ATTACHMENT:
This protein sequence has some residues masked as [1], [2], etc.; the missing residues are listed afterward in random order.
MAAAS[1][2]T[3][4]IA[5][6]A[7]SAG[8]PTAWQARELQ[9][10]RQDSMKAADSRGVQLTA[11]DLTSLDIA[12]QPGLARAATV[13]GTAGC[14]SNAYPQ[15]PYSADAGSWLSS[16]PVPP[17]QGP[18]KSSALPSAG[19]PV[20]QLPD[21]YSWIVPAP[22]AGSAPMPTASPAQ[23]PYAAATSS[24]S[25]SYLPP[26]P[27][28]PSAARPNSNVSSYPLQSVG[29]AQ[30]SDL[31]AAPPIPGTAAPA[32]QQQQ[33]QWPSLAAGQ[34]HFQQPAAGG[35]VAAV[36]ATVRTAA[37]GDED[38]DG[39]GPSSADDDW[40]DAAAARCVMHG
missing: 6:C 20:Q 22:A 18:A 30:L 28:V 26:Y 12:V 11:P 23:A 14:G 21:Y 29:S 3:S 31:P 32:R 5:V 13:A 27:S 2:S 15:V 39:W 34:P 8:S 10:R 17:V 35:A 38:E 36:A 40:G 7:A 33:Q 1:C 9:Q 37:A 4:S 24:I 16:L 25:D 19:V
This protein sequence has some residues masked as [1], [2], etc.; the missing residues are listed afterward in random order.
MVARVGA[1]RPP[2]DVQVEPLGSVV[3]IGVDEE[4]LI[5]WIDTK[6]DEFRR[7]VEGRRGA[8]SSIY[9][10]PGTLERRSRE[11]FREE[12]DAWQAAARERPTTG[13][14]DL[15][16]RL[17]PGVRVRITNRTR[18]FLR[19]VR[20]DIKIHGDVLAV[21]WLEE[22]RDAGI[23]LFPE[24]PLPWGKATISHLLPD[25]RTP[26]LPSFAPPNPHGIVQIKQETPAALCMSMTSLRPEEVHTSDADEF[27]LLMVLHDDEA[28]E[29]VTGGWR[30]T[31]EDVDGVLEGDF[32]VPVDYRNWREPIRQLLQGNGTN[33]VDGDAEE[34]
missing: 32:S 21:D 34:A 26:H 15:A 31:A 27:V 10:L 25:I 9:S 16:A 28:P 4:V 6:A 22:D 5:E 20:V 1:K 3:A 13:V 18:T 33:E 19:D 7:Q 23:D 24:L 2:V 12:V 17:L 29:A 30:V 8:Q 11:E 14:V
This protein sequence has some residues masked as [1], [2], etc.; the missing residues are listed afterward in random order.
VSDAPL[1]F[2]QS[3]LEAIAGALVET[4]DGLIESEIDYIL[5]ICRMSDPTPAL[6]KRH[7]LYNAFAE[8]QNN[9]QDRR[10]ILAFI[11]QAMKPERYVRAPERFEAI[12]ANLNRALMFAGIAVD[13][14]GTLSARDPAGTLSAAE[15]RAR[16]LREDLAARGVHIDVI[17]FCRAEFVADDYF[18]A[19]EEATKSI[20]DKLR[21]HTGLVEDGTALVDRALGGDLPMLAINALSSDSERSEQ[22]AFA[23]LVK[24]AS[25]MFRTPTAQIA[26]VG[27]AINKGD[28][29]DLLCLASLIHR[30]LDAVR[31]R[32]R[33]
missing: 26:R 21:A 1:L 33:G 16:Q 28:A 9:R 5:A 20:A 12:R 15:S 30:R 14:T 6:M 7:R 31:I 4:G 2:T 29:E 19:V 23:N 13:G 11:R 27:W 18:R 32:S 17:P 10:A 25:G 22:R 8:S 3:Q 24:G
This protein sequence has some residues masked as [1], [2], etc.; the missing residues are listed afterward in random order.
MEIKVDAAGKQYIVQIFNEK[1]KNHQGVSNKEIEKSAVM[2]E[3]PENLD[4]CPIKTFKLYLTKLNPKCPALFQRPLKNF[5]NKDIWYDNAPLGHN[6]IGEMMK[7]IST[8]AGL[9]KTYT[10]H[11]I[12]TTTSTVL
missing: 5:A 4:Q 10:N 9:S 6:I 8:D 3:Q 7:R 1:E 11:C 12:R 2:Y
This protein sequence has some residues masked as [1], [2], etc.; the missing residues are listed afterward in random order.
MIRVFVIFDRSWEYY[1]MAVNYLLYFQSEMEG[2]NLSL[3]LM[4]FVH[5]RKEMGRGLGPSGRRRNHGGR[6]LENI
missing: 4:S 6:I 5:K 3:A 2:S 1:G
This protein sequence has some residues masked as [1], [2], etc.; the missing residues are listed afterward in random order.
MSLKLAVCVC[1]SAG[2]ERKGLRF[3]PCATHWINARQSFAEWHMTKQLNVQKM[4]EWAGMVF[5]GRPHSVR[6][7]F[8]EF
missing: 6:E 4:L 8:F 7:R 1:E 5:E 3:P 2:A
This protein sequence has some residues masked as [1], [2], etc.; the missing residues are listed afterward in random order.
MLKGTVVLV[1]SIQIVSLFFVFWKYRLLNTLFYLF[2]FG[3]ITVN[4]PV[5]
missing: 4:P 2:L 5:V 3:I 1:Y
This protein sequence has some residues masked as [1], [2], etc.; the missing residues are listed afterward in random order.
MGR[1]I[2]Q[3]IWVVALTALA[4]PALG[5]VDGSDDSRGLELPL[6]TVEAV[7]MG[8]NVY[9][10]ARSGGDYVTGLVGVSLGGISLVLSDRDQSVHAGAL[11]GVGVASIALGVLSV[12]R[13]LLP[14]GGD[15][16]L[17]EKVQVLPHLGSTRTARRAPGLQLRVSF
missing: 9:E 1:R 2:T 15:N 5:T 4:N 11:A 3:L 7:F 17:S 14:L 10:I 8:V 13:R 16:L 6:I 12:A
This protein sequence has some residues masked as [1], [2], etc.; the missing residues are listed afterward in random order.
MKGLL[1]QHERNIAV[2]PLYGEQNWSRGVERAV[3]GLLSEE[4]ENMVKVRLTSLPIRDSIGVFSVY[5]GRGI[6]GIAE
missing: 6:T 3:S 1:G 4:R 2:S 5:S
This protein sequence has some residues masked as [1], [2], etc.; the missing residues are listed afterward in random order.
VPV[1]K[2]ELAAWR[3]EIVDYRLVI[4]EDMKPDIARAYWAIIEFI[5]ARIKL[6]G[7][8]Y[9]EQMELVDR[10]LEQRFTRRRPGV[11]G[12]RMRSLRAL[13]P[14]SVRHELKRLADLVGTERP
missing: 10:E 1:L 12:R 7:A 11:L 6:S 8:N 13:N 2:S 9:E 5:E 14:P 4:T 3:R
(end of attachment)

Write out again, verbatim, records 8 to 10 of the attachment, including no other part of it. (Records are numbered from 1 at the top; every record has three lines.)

This protein sequence has some residues masked as [1], [2], etc.; the missing residues are listed afterward in random order.
MGR[1]I[2]Q[3]IWVVALTALA[4]PALG[5]VDGSDDSRGLELPL[6]TVEAV[7]MG[8]NVY[9][10]ARSGGDYVTGLVGVSLGGISLVLSDRDQSVHAGAL[11]GVGVASIALGVLSV[12]R[13]LLP[14]GGD[15][16]L[17]EKVQVLPHLGSTRTARRAPGLQLRVSF
missing: 9:E 1:R 2:T 15:N 5:T 4:N 11:A 3:L 7:F 17:S 14:L 10:I 8:V 13:R 16:L 6:I 12:A
This protein sequence has some residues masked as [1], [2], etc.; the missing residues are listed afterward in random order.
MKGLL[1]QHERNIAV[2]PLYGEQNWSRGVERAV[3]GLLSEE[4]ENMVKVRLTSLPIRDSIGVFSVY[5]GRGI[6]GIAE
missing: 6:T 3:S 1:G 4:R 2:S 5:S
This protein sequence has some residues masked as [1], [2], etc.; the missing residues are listed afterward in random order.
VPV[1]K[2]ELAAWR[3]EIVDYRLVI[4]EDMKPDIARAYWAIIEFI[5]ARIKL[6]G[7][8]Y[9]EQMELVDR[10]LEQRFTRRRPGV[11]G[12]RMRSLRAL[13]P[14]SVRHELKRLADLVGTERP
missing: 10:E 1:L 12:R 7:A 11:L 6:S 8:N 13:N 2:S 9:E 5:E 14:P 4:T 3:R